When I go to Sonic for my daily diet cherry limeade, I use the drive through. I didn’t used to, but I’ve moderated my habits a tad over the years. But that doesn’t mean I’m less economical.

If there’s a car in front of me, I turn off the engine. Same if they don’t take my order the instant I stop at the intercom. And I turn it off again when I reach the pick up window.

Each time the cars in front of me move, I start the car and move, too. Then I turn it off again. I don’t know if this is a fact, but I remember hearing back during those horrible days of gas shortages that if a car has to idle longer than a minute, it’s more economical to stop and restart it.

Even if someone were to prove to me that my belief is inaccurate, I doubt that I’d change my habit. It’s too deeply ingrained.

Let me assure you of one thing, however. I do NOT follow that rule at stop signs or traffic lights. Safety comes first.

One thing I love about my Honda Civic is the equipment that shows me how economically I’m driving. One gauge shows blue if I’m being totally wasteful, teal if I’m only somewhere between wasteful and economical, and a nice bright green if I’m doing really well.

In the first picture above, I’m not doing very well. Of course, maybe that’s because I had to stop in order to take the picture. The gauges don’t function unless the car is running. Kathleen took the second picture while I was doing seventy on the Interstate. Green and getting more than thirty-five mpg.

Accelerating is tough. No matter what. A jack rabbit start–I’ll do one only for safety–is sure to be blue. But so is any and acceleration that’s not uber-gradual. I pay attention to whether I appear to be holding up whoever is behind me and may accelerate faster than I want to.

There’s also a gauge that shows how many miles per gallon I’m getting at that particular moment. It’s such fun to coast downhill and see my car getting seventy mpg! (The gauge only goes to seventy.) And I’m always clicking the “I” button on the steering wheel to see what my overall average is for that tank of gas.

People sometimes ask if I write about myself in my novels, and in many instances the answer is a resounding YES! In my yet-to-be-published novel, Impractically Yours, the female protagonist teases the male protagonist about having the exact same gas-economy practices I have.

Did I mention that I rarely let Kathleen drive my car? That’s because she refuses to pay attention to what the gauges are telling her about how she’s driving. Doesn’t that explain why she likes to tease me so much?

I told you I was quirky, didn’t I? Is there some characteristic of yours that others describe as quirky? Or do you have something to say about driving or being economical? How about sharing it with us in a comment?

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I’ll be back again on Wednesday. If you’d like to receive my posts by email, go to “Follow Blog via Email” at the upper right.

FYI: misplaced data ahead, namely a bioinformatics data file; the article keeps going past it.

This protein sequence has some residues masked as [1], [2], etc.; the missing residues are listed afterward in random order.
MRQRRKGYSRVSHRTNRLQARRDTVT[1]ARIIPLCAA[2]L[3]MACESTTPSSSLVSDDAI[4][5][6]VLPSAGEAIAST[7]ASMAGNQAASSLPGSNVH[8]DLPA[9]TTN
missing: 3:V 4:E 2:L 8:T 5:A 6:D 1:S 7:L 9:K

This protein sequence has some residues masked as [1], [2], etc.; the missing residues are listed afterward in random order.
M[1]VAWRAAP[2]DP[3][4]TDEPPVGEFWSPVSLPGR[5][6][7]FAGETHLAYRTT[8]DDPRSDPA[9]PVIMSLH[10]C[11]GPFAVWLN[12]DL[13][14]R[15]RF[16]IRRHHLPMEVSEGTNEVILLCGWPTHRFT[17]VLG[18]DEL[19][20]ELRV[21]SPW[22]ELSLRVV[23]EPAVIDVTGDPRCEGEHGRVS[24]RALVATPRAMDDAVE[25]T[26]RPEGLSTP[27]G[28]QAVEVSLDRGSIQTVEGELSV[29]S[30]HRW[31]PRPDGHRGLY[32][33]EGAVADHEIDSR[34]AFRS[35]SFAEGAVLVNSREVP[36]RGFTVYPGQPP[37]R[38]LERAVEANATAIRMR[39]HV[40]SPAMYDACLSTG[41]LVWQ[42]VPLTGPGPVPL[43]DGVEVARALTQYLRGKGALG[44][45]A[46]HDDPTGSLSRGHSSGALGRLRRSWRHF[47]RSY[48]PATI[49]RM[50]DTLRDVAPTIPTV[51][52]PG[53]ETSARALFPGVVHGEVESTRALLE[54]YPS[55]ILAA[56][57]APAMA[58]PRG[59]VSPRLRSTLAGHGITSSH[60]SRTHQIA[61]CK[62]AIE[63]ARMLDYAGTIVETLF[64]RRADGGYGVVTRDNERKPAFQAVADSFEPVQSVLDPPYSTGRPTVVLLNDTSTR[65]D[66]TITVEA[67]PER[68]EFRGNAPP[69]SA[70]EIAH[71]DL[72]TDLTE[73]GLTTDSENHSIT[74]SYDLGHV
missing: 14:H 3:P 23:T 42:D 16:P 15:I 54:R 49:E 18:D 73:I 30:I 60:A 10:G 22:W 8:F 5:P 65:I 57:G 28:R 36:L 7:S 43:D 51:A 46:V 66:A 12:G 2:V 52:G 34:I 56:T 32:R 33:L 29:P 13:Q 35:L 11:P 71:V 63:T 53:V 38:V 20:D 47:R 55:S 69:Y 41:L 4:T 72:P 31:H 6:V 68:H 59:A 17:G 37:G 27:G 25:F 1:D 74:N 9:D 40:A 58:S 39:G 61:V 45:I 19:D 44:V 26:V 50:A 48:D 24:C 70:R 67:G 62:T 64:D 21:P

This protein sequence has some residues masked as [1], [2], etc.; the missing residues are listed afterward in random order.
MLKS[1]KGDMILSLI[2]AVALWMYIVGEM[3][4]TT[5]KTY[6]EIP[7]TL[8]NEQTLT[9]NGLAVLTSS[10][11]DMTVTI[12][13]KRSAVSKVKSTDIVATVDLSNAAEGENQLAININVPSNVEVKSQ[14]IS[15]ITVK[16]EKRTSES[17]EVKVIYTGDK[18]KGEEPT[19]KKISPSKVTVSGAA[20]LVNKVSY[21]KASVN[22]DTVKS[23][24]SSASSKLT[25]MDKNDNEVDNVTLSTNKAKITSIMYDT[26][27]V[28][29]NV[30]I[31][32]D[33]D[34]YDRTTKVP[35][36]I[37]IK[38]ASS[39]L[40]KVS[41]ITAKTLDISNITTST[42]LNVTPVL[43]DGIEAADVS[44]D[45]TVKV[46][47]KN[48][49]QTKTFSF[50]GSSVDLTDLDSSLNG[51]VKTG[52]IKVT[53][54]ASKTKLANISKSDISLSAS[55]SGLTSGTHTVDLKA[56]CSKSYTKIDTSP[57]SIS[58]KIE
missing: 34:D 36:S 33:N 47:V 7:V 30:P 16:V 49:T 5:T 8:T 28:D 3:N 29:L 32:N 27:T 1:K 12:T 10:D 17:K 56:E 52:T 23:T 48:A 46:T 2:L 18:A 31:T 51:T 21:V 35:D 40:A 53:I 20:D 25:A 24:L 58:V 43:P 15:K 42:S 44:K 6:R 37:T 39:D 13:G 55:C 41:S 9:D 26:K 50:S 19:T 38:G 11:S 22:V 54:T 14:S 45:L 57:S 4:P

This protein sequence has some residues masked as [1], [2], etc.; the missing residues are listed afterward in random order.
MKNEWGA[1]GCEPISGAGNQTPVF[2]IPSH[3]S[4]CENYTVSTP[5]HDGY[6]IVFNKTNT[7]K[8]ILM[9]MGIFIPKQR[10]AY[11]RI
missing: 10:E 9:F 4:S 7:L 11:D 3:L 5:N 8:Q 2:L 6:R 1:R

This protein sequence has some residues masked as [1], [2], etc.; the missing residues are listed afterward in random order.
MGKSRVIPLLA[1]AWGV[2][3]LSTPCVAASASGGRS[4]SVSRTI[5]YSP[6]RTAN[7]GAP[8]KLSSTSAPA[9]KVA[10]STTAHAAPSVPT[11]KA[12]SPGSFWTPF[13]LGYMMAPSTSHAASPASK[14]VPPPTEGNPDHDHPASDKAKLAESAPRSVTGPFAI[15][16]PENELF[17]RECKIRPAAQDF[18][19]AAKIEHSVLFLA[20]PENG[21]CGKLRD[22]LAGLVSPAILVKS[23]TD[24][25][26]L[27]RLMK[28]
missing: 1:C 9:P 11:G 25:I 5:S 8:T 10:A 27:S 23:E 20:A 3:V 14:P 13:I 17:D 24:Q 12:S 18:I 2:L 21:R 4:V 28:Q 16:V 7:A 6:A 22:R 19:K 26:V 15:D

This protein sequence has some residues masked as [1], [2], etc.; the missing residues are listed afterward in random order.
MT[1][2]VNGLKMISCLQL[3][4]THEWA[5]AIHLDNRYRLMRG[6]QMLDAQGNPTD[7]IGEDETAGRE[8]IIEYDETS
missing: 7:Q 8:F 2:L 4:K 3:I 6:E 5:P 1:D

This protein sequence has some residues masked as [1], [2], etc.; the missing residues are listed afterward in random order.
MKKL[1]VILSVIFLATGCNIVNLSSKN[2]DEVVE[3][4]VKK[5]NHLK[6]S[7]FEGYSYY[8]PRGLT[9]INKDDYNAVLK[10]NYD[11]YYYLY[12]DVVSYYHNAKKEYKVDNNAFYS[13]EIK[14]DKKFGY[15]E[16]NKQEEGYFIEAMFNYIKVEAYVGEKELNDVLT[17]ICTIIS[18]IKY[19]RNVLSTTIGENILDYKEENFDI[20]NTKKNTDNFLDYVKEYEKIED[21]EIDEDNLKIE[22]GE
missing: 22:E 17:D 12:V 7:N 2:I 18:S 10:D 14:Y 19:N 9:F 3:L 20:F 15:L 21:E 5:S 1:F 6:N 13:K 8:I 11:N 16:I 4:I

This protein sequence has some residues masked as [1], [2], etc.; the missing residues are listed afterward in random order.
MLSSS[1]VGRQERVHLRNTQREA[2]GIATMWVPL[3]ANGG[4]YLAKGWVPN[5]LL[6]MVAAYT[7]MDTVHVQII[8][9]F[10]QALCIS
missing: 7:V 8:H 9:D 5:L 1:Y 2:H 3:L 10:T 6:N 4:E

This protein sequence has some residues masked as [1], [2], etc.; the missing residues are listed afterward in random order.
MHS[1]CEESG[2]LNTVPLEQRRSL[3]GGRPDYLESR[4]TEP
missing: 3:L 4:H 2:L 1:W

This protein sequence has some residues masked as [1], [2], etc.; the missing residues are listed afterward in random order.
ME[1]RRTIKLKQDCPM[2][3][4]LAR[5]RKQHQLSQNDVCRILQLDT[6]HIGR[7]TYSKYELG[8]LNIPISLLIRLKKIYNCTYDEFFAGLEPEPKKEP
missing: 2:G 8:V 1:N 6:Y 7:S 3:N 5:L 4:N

“On Aging Gracelessly” is only one of my two blogs. I post lyrics of the Christian songs I’ve written over the last fifty years on  “As I Come Singing.” Check it out HERE if you’re interested.  Free lead sheets (tune, words, and chords) are available for many of them. View the list HERE.

If you enjoy my writing, you’ll find a number of things to read on my website.  Also music to listen to and music-related videos to watch.

My newest novel, The Devil and Pastor Gus, is available online at Amazon and Barnes & Noble. Go HERE for links to those places.
Tentative-Front-Cover
Best regards,
Roger

The What Ifs of Life

I got a phone call  one afternoon recently that started me thinking about the “what ifs of life.”

What if my birth parents had chosen to keep me? How drastically different would my life be now?

And what if someone other than the couple who adopted me had become my adoptive parents. And what if my father had remained a lawyer rather than going to seminary and becoming a Christian minister?

What if I’d died or survived only in a vegetative state as the result of acute viral encephalitis when I was in the eighth grade?

What if I’d majored in music instead of English? Would I be a better song writer–or a less accomplished one? Would I still have become a teacher? Would I have remained in teaching rather than changing careers twice, always looking for the more-fulfilling job rather than necessarily the better paying one.

What if I’d married the first girl I thought I wanted to marry? What if I hadn’t met and married my ex-wife? What if our baby hadn’t died of an improperly developed heart three days after she was born? What if my ex- had been able to get pregnant again after microsurgery at Johns Hopkins?

And what if we’d never moved to Richmond? That question alone opens up a bottomless can of what ifs.

What if I’d never started writing songs, poems, monologues and short plays, and short stories? Would I have found equal satisfaction being creative some other way?

And what if I’d met Kathleen at a different time in our lives?

But let’s bring this up to the present time. The present is the result not of the what-ifs, but of the said-and-dones.